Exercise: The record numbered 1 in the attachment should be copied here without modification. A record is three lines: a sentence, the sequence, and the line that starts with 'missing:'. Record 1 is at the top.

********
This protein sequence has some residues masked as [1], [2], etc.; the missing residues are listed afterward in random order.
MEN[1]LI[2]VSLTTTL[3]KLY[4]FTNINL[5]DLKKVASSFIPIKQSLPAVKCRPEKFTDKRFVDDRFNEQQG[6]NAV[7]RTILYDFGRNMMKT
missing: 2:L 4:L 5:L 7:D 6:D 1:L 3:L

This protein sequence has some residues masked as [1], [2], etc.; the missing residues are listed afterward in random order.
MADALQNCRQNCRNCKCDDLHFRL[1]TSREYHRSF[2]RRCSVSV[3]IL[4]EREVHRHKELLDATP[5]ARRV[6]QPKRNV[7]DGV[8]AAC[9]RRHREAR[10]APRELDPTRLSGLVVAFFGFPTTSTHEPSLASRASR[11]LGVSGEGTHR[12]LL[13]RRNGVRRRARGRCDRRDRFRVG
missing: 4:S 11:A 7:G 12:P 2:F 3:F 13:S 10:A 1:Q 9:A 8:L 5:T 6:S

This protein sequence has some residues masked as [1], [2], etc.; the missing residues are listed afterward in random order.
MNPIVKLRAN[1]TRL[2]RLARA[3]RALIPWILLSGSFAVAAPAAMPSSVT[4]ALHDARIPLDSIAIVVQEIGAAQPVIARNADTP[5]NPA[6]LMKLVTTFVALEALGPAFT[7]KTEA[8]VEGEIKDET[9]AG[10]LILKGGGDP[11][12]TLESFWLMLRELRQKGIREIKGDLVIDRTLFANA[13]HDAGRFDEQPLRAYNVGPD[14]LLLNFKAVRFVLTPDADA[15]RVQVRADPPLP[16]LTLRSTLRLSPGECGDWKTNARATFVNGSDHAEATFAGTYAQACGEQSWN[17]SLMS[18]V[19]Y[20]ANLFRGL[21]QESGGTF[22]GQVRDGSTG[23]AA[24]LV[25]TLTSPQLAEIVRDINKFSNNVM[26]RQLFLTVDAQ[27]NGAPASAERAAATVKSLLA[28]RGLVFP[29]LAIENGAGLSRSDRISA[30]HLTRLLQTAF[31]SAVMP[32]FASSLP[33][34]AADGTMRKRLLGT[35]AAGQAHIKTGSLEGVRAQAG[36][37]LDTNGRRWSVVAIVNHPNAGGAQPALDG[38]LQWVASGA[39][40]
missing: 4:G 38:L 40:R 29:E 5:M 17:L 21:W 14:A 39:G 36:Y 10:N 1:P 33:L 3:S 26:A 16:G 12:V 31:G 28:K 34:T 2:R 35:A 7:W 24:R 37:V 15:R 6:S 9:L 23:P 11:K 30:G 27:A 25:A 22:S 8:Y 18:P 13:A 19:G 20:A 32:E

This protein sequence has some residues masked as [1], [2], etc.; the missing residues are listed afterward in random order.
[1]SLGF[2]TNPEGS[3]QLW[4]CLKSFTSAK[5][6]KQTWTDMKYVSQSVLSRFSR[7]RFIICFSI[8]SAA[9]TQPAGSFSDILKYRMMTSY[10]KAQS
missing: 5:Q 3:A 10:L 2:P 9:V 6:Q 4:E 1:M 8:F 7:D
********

This protein sequence has some residues masked as [1], [2], etc.; the missing residues are listed afterward in random order.
MEN[1]LI[2]VSLTTTL[3]KLY[4]FTNINL[5]DLKKVASSFIPIKQSLPAVKCRPEKFTDKRFVDDRFNEQQG[6]NAV[7]RTILYDFGRNMMKT
missing: 2:L 4:L 5:L 7:D 6:D 1:L 3:L